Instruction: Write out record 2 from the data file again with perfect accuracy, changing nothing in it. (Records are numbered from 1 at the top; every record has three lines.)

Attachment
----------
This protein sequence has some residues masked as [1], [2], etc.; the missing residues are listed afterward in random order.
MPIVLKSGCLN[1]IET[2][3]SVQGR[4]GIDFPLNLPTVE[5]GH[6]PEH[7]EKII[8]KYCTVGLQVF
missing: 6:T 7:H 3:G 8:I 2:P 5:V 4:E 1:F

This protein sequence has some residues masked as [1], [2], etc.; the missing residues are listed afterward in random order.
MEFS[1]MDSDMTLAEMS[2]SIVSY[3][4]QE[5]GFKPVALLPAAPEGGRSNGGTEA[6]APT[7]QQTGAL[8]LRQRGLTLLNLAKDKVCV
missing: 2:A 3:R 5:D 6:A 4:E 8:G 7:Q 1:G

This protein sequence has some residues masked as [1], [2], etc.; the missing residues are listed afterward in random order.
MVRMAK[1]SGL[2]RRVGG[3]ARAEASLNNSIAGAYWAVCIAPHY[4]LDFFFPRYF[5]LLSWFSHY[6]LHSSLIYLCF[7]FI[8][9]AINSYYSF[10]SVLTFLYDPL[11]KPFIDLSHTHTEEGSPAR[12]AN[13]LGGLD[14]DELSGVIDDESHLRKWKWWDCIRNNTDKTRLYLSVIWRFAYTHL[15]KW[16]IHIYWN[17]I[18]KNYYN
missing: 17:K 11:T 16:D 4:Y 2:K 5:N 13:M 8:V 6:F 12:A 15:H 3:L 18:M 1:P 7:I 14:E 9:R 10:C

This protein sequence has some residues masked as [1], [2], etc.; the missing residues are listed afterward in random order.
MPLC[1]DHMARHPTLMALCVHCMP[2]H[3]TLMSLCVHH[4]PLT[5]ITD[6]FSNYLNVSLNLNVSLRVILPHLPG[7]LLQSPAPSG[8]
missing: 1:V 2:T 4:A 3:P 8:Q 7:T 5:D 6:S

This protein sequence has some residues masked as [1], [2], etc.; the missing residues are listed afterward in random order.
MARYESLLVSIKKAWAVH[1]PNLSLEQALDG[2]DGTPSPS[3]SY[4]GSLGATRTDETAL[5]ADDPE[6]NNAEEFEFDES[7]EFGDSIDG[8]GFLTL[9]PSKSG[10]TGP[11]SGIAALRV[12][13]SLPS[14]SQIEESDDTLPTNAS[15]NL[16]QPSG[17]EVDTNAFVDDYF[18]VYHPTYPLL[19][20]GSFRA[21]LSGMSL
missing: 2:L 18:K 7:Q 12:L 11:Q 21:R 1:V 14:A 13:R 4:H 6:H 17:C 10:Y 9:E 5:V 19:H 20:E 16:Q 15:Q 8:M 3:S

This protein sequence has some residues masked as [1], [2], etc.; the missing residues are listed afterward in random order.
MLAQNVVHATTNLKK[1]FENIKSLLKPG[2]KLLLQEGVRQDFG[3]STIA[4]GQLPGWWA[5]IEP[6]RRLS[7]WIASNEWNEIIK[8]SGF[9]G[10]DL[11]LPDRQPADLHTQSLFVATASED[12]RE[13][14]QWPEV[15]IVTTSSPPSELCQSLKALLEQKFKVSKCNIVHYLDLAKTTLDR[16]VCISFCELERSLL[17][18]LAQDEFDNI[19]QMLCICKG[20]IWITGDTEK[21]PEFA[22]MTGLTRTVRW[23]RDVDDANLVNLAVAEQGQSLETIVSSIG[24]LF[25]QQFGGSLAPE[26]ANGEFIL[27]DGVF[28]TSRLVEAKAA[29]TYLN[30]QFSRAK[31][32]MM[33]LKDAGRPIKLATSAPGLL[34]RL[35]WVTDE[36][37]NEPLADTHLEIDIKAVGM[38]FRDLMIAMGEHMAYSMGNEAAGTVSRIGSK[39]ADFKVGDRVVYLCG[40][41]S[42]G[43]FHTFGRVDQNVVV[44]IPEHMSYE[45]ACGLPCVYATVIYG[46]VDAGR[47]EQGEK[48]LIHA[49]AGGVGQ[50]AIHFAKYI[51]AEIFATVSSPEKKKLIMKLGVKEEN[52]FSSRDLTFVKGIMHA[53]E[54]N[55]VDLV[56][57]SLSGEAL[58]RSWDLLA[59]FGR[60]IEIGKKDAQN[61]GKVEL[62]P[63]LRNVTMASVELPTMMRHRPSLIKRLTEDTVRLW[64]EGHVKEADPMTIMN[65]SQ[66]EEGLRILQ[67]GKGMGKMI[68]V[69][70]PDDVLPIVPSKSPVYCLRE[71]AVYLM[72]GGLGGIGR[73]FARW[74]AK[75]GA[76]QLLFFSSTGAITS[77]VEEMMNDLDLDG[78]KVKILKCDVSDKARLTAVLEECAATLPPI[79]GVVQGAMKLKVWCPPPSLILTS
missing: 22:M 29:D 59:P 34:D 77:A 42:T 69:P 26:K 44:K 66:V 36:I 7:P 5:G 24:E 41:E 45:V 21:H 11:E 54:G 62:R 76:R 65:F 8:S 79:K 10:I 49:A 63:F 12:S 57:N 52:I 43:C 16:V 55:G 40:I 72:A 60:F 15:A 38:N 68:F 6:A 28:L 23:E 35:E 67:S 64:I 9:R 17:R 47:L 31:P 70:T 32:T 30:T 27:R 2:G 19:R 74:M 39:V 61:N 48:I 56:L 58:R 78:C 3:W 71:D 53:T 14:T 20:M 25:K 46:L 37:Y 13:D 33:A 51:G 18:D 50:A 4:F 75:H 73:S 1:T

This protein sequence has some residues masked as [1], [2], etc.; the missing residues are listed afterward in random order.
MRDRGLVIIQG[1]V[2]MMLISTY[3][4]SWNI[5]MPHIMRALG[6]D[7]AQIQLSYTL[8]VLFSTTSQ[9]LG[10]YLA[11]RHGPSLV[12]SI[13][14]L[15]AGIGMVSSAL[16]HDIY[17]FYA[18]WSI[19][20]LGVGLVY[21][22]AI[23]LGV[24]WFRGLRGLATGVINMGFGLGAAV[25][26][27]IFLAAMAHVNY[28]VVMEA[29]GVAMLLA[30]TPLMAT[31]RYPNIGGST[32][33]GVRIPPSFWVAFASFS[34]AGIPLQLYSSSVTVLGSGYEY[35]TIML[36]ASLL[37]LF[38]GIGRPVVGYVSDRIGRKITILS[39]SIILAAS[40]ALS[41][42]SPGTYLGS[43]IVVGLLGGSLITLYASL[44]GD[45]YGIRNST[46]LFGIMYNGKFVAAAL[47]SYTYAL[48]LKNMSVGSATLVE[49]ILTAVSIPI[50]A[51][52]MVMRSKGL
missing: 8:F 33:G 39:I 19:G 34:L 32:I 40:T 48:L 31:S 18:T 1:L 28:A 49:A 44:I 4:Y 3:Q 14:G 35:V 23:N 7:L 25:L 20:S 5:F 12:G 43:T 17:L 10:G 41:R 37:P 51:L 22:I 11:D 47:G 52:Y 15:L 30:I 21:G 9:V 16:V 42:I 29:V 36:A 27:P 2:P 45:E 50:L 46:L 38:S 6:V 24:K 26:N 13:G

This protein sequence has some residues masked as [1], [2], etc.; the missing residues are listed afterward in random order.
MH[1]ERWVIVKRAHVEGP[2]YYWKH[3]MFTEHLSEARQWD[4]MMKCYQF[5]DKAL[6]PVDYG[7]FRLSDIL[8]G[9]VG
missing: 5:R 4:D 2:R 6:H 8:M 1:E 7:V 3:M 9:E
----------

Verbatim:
This protein sequence has some residues masked as [1], [2], etc.; the missing residues are listed afterward in random order.
MEFS[1]MDSDMTLAEMS[2]SIVSY[3][4]QE[5]GFKPVALLPAAPEGGRSNGGTEA[6]APT[7]QQTGAL[8]LRQRGLTLLNLAKDKVCV
missing: 2:A 3:R 5:D 6:A 4:E 8:G 7:Q 1:G